I wasn’t expecting quite such a positive response from the initial ‘Ultimate MAME’ post, but it seems like a decent number of people really like the single binary concept.
Anyway, there were a couple of issues with the MESS 0.144 source on which it was based, these have since been resolved, as well as several other changes made which may be of benefit to this build. In the 0.144 release things like c64 would just crash due to aforementioned MESS bugs, and the code for some MESS drivers would end up being compiled differently to a standard MESS binary due to it being hidden behind #ifdef MESS defines in the source. Micko has done some work on removing those cases, although he did manage to introduce some additional conflicts in the process which I’ve fixed and submitted a patch for.
Also I’ve decided to add some screenshots of various things running in this build :-)
Left: Miner 2049er (from the C64 software list)
A classic C64 platformer shows that the C64 driver works in this release, simple and popular arcade style gameplay on a home system,
Right: The Island of Dr Destructo (Amstrad CPC, from a TOSEC disk image)
Inspired by the classic arcade Two Tigers but arguably more fun, albeit a bit slow paced like most things on the platform. Always lots going on as you attempt to sink everything from Battleships to an actual island. One of my favourites
Left: Pi-R-Squared (Spectrum, from TZX tape image)
A unique puzzle style action game on the ZX Spectrum which would have IMHO made a good arcade title. Two directions and a ‘switch’ button allow you to traverse between rotating gears. You must complete 360 degrees of each circle to collect the item inside it, and to finish a level you must collect the parts of a formula in order, while avoiding the enemies. Sound is sparse, but the gameplay is addictive.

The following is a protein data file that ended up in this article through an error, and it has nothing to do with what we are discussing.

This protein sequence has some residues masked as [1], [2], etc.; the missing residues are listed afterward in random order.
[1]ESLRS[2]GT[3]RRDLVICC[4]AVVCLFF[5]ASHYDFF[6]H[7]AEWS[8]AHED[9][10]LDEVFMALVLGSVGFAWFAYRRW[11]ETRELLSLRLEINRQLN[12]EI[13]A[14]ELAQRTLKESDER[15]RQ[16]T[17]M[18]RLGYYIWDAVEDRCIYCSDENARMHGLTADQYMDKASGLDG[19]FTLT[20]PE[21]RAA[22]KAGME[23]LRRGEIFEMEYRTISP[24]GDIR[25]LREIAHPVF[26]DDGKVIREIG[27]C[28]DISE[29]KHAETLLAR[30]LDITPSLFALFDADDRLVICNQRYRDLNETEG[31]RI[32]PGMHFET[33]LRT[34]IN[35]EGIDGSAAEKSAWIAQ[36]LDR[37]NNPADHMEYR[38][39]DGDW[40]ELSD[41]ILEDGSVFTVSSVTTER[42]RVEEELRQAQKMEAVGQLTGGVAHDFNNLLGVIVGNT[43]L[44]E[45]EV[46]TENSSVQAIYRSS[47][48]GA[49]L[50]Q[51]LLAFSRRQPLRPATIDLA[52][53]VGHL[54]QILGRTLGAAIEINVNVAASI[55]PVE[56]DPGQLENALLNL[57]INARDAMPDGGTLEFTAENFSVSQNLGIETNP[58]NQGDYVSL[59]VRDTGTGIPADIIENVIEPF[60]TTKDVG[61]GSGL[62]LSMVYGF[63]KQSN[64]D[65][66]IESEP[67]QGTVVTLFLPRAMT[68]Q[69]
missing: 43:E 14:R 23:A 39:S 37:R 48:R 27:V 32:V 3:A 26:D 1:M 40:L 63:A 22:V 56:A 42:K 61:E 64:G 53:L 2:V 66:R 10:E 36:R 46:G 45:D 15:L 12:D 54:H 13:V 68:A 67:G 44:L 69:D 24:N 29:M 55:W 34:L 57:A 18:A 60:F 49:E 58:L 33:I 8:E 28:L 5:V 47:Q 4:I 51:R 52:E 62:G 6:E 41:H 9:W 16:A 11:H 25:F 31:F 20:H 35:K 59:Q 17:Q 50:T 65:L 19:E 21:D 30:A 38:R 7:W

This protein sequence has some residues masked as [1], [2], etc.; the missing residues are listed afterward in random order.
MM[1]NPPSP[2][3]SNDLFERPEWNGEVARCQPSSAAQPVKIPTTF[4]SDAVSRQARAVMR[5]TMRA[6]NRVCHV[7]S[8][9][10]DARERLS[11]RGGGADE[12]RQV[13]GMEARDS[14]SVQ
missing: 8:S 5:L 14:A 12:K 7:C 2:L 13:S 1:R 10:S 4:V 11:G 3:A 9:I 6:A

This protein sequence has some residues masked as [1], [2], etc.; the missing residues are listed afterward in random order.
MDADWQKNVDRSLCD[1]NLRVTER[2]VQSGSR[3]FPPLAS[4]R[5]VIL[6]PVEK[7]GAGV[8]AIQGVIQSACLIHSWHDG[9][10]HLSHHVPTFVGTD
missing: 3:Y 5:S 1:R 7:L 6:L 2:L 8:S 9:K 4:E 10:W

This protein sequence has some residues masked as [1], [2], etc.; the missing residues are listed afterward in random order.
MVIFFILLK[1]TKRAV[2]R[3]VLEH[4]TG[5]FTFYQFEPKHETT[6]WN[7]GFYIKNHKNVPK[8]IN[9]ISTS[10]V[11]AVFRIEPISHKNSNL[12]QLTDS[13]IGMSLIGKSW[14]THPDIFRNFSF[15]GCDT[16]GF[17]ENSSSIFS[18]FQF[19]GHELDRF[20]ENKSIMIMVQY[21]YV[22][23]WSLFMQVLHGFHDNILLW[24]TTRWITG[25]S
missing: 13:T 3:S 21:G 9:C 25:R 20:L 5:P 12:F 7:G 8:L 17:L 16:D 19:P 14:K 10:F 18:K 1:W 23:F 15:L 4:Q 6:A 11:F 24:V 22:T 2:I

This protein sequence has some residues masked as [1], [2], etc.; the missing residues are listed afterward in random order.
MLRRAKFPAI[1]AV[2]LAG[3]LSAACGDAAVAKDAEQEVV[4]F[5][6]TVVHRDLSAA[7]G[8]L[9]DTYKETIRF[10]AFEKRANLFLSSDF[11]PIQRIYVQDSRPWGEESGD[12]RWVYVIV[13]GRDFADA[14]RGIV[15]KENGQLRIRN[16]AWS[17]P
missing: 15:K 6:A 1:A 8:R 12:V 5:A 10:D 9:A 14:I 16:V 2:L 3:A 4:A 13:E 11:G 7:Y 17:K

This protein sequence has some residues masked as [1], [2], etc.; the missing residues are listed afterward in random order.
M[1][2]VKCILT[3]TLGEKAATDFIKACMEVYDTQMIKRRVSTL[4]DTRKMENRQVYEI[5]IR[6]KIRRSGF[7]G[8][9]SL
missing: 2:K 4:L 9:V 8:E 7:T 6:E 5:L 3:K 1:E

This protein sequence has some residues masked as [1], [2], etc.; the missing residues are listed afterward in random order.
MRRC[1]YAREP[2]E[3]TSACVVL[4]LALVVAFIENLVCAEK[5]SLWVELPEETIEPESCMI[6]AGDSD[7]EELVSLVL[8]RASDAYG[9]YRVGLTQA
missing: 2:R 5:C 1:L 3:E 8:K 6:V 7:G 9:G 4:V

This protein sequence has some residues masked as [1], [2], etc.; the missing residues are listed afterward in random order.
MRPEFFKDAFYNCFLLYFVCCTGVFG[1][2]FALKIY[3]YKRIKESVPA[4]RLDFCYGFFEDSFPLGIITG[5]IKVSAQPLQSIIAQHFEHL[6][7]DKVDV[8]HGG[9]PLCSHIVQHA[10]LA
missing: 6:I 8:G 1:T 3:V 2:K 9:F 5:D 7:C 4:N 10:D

Right: Time Gal (Sega CD, from Software List)
The laserdisc arcade version of this isn’t emulated in MAME yet, but the SegaCD version is fully playable. Not a big fan of these FMV games, but some people like them.
Left: Pole Position on the Vectrex, Port of the classic Namco title running on this unique vector based home system, if you thought Vector monitors only existed in fancy arcade games like Battle Zone, think again!
Right: The Arcade Megatech system running Sonic The Hedgehog. The actual rom is identical to the Megadrive / Genesis version, but crippled by a ‘pay for time’ timer. You could install multiple games tho!
Left: The original Pole Position Arcade from Namco
Right: The Megadrive / Genesis version of Sonic running in the very same Genesis driver as the Megatech version above, but without the crippling timer system!